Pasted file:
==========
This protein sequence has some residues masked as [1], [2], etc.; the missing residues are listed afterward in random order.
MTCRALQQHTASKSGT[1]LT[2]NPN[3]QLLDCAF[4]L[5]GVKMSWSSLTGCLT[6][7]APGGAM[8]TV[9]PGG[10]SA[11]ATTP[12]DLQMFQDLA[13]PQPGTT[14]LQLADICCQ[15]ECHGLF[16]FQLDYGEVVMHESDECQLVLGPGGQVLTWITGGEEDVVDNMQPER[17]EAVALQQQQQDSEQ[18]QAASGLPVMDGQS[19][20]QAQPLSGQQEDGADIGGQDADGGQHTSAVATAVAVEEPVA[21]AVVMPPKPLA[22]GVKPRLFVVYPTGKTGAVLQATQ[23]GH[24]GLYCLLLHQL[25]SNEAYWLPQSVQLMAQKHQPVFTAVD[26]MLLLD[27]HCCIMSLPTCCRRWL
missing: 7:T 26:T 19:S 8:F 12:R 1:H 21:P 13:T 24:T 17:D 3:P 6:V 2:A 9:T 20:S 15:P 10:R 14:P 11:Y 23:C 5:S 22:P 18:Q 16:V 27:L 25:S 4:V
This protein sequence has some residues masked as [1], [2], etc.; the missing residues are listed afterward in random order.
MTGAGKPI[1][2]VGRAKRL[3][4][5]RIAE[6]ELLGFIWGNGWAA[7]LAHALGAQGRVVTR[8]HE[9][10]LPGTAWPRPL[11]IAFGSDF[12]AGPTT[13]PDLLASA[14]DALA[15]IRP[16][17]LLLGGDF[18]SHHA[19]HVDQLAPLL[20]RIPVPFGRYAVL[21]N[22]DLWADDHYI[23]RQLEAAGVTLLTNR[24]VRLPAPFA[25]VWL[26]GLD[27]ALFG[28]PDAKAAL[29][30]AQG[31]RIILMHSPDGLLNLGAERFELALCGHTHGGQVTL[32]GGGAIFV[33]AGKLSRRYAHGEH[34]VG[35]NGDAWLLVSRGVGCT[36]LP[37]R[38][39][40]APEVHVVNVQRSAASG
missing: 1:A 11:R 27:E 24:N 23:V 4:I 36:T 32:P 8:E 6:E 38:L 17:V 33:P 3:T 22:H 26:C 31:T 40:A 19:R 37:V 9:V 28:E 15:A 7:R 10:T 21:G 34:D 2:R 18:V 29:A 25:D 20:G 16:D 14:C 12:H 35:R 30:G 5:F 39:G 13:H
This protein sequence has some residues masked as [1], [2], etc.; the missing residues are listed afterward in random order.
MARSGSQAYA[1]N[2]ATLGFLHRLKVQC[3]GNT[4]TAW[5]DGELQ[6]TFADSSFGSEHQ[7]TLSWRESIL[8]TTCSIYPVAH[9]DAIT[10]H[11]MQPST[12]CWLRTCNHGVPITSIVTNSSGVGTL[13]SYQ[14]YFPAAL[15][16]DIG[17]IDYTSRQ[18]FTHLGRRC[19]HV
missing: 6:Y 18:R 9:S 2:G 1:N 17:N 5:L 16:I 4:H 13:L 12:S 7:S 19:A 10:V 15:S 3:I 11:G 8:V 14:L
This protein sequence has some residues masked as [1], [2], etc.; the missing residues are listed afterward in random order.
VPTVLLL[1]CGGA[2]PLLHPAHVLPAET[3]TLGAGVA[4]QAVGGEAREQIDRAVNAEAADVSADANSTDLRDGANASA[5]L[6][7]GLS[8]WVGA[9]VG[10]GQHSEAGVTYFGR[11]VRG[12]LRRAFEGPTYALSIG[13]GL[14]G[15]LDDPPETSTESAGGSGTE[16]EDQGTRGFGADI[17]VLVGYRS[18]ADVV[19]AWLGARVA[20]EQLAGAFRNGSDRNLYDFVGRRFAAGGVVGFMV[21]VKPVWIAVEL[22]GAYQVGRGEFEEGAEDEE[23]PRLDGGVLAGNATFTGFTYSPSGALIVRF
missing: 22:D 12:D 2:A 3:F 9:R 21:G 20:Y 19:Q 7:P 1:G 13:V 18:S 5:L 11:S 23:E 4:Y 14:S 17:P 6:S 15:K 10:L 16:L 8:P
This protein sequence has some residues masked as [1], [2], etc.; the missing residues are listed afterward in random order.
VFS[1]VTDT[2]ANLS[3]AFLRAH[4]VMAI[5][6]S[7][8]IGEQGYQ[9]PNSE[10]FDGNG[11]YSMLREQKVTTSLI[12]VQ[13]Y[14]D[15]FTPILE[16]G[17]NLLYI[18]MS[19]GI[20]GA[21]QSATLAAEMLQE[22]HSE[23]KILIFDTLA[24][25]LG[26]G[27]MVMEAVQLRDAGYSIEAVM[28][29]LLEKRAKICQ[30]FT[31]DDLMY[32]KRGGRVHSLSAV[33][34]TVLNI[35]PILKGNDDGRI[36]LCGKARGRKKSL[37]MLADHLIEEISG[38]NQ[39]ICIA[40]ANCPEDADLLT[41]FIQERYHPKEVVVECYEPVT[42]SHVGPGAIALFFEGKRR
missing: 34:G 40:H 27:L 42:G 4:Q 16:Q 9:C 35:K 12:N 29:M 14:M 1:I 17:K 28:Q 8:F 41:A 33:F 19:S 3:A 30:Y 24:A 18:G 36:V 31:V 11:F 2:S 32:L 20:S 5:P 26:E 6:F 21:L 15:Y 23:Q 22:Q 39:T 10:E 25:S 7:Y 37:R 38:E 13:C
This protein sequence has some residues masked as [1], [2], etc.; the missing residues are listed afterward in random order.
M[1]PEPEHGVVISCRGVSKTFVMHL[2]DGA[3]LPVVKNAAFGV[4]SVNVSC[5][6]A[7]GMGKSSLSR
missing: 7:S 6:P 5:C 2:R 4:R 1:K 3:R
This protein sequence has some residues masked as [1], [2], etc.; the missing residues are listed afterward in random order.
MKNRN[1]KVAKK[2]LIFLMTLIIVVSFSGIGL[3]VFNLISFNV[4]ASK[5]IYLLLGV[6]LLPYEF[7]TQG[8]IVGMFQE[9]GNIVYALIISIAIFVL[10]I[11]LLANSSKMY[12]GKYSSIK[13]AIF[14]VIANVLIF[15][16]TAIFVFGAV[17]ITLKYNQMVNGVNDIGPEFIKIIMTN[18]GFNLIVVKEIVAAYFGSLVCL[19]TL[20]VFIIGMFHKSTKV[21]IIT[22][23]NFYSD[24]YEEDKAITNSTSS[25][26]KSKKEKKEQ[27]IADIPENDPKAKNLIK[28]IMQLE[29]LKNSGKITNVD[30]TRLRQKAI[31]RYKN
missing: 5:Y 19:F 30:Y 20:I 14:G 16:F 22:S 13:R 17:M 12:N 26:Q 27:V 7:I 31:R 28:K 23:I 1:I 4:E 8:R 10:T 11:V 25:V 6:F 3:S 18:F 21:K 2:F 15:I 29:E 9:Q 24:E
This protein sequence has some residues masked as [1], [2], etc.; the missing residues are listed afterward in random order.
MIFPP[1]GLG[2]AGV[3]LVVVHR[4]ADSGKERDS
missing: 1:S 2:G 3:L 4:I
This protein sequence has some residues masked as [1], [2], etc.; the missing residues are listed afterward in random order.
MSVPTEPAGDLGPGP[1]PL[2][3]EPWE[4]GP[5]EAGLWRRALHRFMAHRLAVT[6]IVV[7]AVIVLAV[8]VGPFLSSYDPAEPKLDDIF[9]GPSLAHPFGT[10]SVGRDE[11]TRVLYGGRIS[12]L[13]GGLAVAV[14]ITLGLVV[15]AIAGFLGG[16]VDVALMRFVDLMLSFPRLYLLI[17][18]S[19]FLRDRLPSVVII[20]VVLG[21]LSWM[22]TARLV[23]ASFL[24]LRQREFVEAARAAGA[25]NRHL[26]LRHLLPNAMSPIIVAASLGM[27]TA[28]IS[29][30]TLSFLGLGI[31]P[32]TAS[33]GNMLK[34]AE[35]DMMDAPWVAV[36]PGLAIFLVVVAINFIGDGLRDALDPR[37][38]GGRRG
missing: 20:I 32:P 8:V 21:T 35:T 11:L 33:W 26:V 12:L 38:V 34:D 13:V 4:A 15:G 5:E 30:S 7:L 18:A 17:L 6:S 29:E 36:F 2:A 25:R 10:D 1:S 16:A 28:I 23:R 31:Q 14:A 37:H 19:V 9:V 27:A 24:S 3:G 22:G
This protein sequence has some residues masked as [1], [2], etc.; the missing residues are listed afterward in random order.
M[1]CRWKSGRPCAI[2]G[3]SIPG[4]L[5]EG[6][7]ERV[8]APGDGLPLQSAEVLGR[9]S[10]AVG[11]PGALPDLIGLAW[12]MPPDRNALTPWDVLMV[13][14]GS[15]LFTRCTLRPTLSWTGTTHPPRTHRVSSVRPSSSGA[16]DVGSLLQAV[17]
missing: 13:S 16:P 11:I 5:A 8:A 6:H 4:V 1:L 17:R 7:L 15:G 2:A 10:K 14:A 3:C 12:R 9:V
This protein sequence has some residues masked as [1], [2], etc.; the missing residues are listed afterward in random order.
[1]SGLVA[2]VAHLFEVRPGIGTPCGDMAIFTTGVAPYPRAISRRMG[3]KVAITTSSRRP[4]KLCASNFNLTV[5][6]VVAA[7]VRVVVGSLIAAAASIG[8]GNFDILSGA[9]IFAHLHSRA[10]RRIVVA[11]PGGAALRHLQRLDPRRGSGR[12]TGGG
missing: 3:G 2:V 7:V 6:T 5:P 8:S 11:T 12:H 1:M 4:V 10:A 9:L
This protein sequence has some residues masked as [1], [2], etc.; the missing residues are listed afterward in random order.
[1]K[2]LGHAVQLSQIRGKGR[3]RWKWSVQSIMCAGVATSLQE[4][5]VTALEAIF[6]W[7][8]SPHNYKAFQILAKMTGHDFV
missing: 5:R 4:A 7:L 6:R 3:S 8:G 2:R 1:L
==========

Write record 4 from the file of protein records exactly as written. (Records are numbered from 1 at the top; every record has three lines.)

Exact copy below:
This protein sequence has some residues masked as [1], [2], etc.; the missing residues are listed afterward in random order.
VPTVLLL[1]CGGA[2]PLLHPAHVLPAET[3]TLGAGVA[4]QAVGGEAREQIDRAVNAEAADVSADANSTDLRDGANASA[5]L[6][7]GLS[8]WVGA[9]VG[10]GQHSEAGVTYFGR[11]VRG[12]LRRAFEGPTYALSIG[13]GL[14]G[15]LDDPPETSTESAGGSGTE[16]EDQGTRGFGADI[17]VLVGYRS[18]ADVV[19]AWLGARVA[20]EQLAGAFRNGSDRNLYDFVGRRFAAGGVVGFMV[21]VKPVWIAVEL[22]GAYQVGRGEFEEGAEDEE[23]PRLDGGVLAGNATFTGFTYSPSGALIVRF
missing: 22:D 12:D 2:A 3:F 9:R 21:G 20:Y 19:Q 7:P 1:G 13:V 18:S 5:L 11:S 23:E 4:Y 14:S 17:P 6:S 15:K 10:L 16:L 8:P